2002 Findings on the Worst Forms of Child Labor - Uganda
|Publisher||United States Department of Labor|
|Author||Bureau of International Labor Affairs|
|Publication Date||18 April 2003|
|Cite as||United States Department of Labor, 2002 Findings on the Worst Forms of Child Labor - Uganda, 18 April 2003, available at: http://www.refworld.org/docid/48d748ca8.html [accessed 26 July 2014]|
Government Programs and Policies to Eliminate the Worst Forms of Child Labor
The Government of Uganda has been a member of ILO-IPEC since 1998.3682 In 1999, with funding from USDOL and USAID and technical assistance from ILO-IPEC, the Government of Uganda launched a National Program to Eliminate Child Labor, which focuses on children working in commercial agriculture, construction, street children, commercial sex and domestic workers, fishing, and cross-border smuggling/drug trafficking.3683 The Ministry of Gender, Labour and Social Development established a Child Labor Unit to develop policies and programs on child labor, to promote coordination and networking among key stakeholders and to monitor the implementation of programs.3684 In 2000, the Statistics Department of the Ministry of Finance, Planning and Economic Development, with funding from the USDOL and USAID and technical assistance from the ILO-IPEC's SIMPOC, conducted a national survey on child labor.3685 Uganda is also one of five countries participating in a USDOL-funded ILO-IPEC regional program to combat child labor in the commercial agricultural sector.3686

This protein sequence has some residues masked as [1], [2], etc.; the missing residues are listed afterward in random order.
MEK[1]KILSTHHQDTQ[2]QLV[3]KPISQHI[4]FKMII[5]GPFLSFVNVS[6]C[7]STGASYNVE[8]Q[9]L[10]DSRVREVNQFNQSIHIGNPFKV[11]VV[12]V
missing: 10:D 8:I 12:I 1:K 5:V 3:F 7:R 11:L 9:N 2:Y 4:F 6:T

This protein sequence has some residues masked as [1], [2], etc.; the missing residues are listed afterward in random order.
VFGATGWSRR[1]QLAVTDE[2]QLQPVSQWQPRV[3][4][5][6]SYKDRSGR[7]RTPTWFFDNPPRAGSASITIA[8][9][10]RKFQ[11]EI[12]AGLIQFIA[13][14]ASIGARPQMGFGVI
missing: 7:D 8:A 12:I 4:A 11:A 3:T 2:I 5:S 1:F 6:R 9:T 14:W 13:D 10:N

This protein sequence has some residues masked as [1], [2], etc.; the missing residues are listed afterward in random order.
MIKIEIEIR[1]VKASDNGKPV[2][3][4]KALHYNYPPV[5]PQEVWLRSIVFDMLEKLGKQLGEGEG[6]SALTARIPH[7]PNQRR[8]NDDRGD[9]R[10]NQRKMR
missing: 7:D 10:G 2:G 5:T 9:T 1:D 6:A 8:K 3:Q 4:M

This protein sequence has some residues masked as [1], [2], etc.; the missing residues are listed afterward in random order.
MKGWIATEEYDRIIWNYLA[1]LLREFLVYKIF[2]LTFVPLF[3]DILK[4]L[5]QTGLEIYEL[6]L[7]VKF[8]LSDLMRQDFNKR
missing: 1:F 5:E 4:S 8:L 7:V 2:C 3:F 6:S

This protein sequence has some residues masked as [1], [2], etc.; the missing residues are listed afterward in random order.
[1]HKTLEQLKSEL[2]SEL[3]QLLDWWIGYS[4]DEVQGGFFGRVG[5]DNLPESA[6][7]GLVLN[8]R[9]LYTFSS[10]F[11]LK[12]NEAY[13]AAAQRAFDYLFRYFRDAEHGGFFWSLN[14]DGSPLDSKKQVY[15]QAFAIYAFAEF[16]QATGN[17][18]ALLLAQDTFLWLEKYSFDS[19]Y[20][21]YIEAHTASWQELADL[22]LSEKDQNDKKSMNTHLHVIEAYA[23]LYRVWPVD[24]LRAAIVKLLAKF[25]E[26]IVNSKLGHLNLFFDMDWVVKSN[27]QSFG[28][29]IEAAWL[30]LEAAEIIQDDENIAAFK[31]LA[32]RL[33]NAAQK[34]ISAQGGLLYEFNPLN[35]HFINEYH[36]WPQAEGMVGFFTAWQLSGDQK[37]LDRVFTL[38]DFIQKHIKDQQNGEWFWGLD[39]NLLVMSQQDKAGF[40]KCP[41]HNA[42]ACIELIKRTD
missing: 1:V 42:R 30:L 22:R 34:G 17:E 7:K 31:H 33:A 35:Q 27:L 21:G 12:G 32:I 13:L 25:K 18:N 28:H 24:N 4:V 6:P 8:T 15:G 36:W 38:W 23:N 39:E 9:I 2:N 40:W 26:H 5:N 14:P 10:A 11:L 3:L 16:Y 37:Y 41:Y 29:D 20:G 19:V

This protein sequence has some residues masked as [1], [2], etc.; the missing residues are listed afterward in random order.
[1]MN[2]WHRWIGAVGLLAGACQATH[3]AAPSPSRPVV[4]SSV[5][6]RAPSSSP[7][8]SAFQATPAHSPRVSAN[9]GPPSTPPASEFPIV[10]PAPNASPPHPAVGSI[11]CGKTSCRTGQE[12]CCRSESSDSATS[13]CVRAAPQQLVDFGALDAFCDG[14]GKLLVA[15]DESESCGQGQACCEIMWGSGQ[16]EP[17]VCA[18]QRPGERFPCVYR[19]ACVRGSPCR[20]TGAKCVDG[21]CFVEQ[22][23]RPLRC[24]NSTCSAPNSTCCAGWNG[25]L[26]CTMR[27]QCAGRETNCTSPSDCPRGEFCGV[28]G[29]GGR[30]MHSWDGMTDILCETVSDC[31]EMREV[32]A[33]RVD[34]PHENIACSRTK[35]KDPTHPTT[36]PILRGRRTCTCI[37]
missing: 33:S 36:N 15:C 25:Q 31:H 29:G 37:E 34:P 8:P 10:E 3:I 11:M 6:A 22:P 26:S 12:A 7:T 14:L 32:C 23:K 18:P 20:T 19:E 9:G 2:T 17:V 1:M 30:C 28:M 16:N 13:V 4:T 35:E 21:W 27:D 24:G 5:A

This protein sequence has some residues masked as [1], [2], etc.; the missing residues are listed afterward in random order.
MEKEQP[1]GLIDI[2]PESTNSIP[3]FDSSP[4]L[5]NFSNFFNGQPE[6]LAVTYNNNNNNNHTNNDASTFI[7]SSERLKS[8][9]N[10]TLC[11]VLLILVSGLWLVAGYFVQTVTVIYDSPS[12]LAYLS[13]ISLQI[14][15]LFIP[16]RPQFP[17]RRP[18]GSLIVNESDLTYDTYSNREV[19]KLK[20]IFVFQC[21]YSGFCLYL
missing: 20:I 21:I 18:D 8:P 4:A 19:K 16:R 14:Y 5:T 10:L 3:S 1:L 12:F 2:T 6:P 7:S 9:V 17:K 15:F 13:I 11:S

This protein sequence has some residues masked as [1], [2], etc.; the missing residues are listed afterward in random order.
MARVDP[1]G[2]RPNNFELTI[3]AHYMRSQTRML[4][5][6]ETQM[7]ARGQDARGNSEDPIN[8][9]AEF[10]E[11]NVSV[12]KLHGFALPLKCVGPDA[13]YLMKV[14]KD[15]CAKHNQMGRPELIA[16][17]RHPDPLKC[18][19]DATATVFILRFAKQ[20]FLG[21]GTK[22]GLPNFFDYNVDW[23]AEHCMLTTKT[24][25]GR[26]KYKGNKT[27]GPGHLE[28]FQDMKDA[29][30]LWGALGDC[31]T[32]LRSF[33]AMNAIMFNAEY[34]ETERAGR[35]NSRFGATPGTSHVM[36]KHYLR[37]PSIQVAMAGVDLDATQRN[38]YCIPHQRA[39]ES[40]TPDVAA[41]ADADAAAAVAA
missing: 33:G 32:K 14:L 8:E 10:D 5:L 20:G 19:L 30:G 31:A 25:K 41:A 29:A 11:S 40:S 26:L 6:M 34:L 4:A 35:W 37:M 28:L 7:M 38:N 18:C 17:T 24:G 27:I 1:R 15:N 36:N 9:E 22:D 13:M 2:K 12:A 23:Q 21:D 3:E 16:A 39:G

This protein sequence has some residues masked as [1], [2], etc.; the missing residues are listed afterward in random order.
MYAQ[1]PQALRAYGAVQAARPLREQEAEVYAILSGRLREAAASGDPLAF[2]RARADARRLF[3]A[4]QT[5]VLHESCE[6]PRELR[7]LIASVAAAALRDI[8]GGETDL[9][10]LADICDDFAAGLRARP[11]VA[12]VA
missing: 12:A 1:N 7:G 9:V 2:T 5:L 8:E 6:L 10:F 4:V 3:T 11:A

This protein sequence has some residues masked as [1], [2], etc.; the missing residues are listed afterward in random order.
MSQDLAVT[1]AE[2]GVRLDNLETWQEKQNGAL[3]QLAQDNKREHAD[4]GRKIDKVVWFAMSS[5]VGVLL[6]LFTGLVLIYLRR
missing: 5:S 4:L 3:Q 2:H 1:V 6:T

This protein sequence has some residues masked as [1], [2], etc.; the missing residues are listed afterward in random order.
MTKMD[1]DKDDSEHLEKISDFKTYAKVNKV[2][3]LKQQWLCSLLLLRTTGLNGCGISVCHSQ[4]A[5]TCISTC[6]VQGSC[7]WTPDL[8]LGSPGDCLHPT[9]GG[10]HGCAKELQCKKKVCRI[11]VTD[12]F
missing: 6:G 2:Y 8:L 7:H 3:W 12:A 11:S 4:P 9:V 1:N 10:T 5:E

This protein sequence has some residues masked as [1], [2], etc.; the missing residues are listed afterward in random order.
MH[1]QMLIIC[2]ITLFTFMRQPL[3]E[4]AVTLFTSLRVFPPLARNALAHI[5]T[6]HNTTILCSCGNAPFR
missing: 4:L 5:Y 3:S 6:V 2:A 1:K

The Universal Primary Education (UPE) program was launched in 1997 to improve access to education, improve the quality of education, and ensure that education is affordable.3687 In Financial Year 2000-2001 education was the largest expenditure in the government budget, with an allocation of 26.7 percent; of this amount, 68.6 percent was allocated to primary education.3688 UPE has raised primary school enrollment from 3.1 million children in 1996 to 6.6 million children in 1999.3689 The Government of Uganda has also begun several programs to improve girls' education, such as the Girl Education Movement, which seeks to improve girls' leadership and technical skills, the Girl Child Education Strategy, which seeks to increase girl student enrollment and, in conjunction with UNICEF, a "Non-Formal Alternatives" program aimed to teach basic skills to girls ages 10 to16 years who have never attended school.3690